Social Media and Suicide – The Facebook Creed

Friday, October 4, 2013


As our country moves more and more to social media with over 250 million connecting through Facebook and more visits to Facebook for week ending March 13, 2010 than Google; clearly our communication has evolved.  A new research study called the Durkheim Project is observing natural language used to communicate via social media and text messaging, determining phrases that may predict suicidal risk.  Although limited currently to veterans who are participating, the data gleaned through such a study may give light for  better understanding and intervention making marked advancements in giving some predictability to risk.   

The interesting fact is that what is lending itself to determining risk,  often times social media and Facebook have actually contributed to suicide deaths, mostly among teens and young adults.  Have you heard the term “Fakebook”?  Teens (and adults)  are utilizing Facebook to create an unrealistic life ideal by posting only the glamorous achievements and not taking time to share the struggles and difficulties.  This only contributes to friends feeling isolated and different.  As parents we need to be living authentic lives and helping our children do the same.  How do we break down the walls of flaunting on Facebook and instead expose ourselves with reality, good and bad?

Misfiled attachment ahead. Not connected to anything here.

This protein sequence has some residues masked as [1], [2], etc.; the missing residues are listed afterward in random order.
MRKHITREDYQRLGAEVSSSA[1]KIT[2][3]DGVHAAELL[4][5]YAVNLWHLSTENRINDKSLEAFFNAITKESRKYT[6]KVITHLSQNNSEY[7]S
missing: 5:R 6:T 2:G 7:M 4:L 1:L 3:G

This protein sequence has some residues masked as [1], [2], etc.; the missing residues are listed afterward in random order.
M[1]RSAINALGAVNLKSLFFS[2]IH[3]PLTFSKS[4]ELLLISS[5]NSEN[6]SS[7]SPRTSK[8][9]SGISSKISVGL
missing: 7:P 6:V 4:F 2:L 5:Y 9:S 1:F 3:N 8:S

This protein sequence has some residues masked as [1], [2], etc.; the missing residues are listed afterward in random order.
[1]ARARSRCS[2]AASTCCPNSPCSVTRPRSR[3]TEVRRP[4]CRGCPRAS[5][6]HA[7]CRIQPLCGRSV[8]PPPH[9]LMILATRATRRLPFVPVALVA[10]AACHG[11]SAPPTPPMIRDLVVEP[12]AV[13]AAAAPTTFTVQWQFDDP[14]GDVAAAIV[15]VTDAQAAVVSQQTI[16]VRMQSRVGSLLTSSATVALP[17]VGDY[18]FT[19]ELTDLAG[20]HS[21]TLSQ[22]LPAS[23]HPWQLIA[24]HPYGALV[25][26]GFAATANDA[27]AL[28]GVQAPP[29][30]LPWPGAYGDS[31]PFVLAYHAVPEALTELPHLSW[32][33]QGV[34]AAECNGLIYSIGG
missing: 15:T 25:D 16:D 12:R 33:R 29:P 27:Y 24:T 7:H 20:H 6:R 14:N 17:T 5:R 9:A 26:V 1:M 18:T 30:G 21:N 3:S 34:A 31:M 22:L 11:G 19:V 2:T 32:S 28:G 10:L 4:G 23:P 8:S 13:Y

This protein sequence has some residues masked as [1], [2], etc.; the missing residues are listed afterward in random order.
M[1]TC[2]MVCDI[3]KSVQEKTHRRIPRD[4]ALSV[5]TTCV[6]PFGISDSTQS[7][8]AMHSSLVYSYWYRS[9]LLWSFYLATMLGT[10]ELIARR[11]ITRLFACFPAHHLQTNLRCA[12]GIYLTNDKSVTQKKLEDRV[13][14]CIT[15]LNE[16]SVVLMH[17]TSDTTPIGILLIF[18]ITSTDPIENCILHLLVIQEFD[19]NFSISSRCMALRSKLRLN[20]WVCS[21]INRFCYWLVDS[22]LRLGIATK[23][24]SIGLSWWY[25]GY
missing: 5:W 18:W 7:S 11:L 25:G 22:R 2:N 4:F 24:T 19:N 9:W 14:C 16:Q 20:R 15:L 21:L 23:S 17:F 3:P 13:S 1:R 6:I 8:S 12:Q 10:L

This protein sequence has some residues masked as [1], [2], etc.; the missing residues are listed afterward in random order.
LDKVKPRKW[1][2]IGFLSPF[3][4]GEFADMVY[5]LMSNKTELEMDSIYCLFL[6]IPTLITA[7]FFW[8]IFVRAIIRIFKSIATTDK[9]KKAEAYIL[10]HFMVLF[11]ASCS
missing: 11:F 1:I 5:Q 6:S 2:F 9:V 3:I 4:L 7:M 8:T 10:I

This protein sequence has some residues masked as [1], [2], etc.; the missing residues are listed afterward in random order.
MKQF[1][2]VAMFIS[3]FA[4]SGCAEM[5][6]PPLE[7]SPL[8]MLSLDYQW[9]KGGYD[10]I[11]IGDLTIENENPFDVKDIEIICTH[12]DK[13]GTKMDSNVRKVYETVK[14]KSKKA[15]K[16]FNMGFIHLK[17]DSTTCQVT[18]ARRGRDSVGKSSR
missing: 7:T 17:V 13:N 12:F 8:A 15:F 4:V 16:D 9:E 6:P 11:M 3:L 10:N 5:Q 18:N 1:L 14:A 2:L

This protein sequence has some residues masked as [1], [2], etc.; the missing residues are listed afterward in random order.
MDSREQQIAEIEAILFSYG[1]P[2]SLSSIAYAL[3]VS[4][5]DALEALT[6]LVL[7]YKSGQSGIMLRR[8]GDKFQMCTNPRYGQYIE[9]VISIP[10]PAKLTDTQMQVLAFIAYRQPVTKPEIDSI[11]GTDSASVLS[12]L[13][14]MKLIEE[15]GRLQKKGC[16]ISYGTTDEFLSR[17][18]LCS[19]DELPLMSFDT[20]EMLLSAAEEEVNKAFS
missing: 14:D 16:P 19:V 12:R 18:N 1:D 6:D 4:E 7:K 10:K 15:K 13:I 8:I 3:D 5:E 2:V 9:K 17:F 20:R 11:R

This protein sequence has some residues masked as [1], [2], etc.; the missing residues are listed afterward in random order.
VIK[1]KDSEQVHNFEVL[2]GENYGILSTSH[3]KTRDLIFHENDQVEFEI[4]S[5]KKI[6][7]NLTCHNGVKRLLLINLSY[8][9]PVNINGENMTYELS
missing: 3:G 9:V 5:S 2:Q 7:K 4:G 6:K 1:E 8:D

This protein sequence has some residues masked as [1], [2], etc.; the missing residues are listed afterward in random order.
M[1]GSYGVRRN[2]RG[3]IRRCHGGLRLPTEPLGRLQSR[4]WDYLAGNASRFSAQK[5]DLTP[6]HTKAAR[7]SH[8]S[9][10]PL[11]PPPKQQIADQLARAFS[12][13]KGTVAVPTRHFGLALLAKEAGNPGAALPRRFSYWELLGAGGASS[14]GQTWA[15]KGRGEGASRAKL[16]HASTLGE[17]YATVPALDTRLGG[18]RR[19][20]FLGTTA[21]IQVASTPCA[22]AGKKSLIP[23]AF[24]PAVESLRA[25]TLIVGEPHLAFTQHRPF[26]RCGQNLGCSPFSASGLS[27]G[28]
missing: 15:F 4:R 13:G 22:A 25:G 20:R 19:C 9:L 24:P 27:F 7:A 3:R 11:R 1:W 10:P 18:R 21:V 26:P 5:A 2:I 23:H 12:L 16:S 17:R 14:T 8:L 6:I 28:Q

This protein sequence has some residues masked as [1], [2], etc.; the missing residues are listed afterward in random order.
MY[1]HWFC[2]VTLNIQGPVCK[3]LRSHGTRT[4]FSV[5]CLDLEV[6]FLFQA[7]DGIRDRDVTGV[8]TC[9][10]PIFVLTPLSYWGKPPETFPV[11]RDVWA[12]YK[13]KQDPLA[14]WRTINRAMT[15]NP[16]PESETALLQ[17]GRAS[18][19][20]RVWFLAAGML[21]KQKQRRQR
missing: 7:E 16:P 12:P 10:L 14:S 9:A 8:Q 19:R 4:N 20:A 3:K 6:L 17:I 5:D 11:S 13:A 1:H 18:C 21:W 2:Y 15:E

Hear the conversation and read between the lines.  Studies have found that more than 75% of all completed suicides did things in the few weeks or months prior to their deaths to indicate to others that they were in deep despair.  This is to make others aware but we also do not want those suffering to accept the guilt of their choice. 

In addition, social media lends itself to anonymity.  It’s like “using credit cards isn’t really using cash”, “using online criticism isn’t really me being mean or hurtful”.  Truth is, bullying and flippant put-downs can be devastating to someone in a fragile state. 

As we login to our social media we challenge everyone to  The Facebook Creed:

The Facebook Creed

Promise Yourself

To be so strong as to be willing to post the difficulties as well as the successes among my close friends.

To know we encourage or discourage with every comment.  I commit to encouragement.

To understand life is for “the living” and not for “the posting”.  I will set a time limit to Facebook.

To read between the lines and be an anchor of hope to someone hurting.

To take advantage and to teach others to use the “Report” link to notify Facebook of cyber-bullying.

To have the freedom to “unfriend” anyone who does not encourage or speaks hateful.

And to be so strong as to seek advice and help for any concern or problem.

Sympathy Solutions has been helping individuals receive the comfort and support from their friends and families for over a decade. We know how very important it is for those grieving to receive the support and to gather strength through difficult times. This is a trust we are honored to be given and want to join with you in offering your condolences.

Copyright © Sympathy Solutions